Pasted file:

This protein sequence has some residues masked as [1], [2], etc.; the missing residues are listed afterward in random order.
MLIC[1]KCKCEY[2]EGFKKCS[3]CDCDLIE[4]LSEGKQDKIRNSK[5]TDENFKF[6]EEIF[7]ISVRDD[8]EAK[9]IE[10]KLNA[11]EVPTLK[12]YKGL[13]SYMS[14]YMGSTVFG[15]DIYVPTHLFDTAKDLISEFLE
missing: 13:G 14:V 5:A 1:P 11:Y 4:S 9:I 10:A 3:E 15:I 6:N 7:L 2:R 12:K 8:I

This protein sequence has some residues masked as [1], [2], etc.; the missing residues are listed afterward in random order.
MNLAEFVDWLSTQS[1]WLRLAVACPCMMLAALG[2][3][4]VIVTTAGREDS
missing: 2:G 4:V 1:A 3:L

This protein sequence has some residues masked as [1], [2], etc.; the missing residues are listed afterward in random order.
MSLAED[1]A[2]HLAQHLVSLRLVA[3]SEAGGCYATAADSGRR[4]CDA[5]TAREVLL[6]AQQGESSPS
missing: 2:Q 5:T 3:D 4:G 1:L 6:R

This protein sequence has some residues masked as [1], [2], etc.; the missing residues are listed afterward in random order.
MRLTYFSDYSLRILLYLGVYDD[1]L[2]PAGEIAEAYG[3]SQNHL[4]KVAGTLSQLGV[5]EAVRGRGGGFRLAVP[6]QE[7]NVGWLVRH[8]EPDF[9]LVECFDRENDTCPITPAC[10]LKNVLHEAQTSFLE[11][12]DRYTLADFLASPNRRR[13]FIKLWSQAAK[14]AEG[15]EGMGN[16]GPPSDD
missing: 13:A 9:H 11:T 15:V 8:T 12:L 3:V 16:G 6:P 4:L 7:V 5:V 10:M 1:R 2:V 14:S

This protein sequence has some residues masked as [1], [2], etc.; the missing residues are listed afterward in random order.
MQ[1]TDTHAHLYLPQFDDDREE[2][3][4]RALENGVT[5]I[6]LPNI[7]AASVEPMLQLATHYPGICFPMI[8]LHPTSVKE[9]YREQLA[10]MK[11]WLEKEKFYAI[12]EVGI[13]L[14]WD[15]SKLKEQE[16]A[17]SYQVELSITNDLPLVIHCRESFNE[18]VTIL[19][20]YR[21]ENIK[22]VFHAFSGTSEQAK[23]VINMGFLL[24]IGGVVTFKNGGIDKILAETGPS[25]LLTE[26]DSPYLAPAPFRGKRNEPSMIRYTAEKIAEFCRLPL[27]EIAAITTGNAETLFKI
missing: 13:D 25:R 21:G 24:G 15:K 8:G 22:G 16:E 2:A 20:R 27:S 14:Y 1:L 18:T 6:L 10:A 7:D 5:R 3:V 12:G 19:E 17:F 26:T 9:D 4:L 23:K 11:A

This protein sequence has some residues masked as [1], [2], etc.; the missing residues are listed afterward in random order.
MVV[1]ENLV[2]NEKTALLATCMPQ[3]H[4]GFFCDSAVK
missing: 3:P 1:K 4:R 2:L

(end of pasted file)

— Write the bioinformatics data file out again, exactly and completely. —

This protein sequence has some residues masked as [1], [2], etc.; the missing residues are listed afterward in random order.
MLIC[1]KCKCEY[2]EGFKKCS[3]CDCDLIE[4]LSEGKQDKIRNSK[5]TDENFKF[6]EEIF[7]ISVRDD[8]EAK[9]IE[10]KLNA[11]EVPTLK[12]YKGL[13]SYMS[14]YMGSTVFG[15]DIYVPTHLFDTAKDLISEFLE
missing: 13:G 14:V 5:A 1:P 11:Y 4:S 9:I 10:A 3:E 15:I 6:N 7:L 2:R 12:K 8:I

This protein sequence has some residues masked as [1], [2], etc.; the missing residues are listed afterward in random order.
MNLAEFVDWLSTQS[1]WLRLAVACPCMMLAALG[2][3][4]VIVTTAGREDS
missing: 2:G 4:V 1:A 3:L

This protein sequence has some residues masked as [1], [2], etc.; the missing residues are listed afterward in random order.
MSLAED[1]A[2]HLAQHLVSLRLVA[3]SEAGGCYATAADSGRR[4]CDA[5]TAREVLL[6]AQQGESSPS
missing: 2:Q 5:T 3:D 4:G 1:L 6:R

This protein sequence has some residues masked as [1], [2], etc.; the missing residues are listed afterward in random order.
MRLTYFSDYSLRILLYLGVYDD[1]L[2]PAGEIAEAYG[3]SQNHL[4]KVAGTLSQLGV[5]EAVRGRGGGFRLAVP[6]QE[7]NVGWLVRH[8]EPDF[9]LVECFDRENDTCPITPAC[10]LKNVLHEAQTSFLE[11][12]DRYTLADFLASPNRRR[13]FIKLWSQAAK[14]AEG[15]EGMGN[16]GPPSDD
missing: 13:A 9:H 11:T 15:V 8:T 12:L 3:V 16:G 6:P 4:L 7:V 5:V 10:M 1:R 2:V 14:S

This protein sequence has some residues masked as [1], [2], etc.; the missing residues are listed afterward in random order.
MQ[1]TDTHAHLYLPQFDDDREE[2][3][4]RALENGVT[5]I[6]LPNI[7]AASVEPMLQLATHYPGICFPMI[8]LHPTSVKE[9]YREQLA[10]MK[11]WLEKEKFYAI[12]EVGI[13]L[14]WD[15]SKLKEQE[16]A[17]SYQVELSITNDLPLVIHCRESFNE[18]VTIL[19][20]YR[21]ENIK[22]VFHAFSGTSEQAK[23]VINMGFLL[24]IGGVVTFKNGGIDKILAETGPS[25]LLTE[26]DSPYLAPAPFRGKRNEPSMIRYTAEKIAEFCRLPL[27]EIAAITTGNAETLFKI
missing: 13:D 25:R 21:G 24:G 15:K 8:G 22:G 16:E 2:A 20:R 27:S 14:Y 1:L 18:T 6:L 10:A 7:D 5:R 3:V 12:G 19:E 17:F 26:T 9:D 4:L 23:K 11:A

This protein sequence has some residues masked as [1], [2], etc.; the missing residues are listed afterward in random order.
MVV[1]ENLV[2]NEKTALLATCMPQ[3]H[4]GFFCDSAVK
missing: 3:P 1:K 4:R 2:L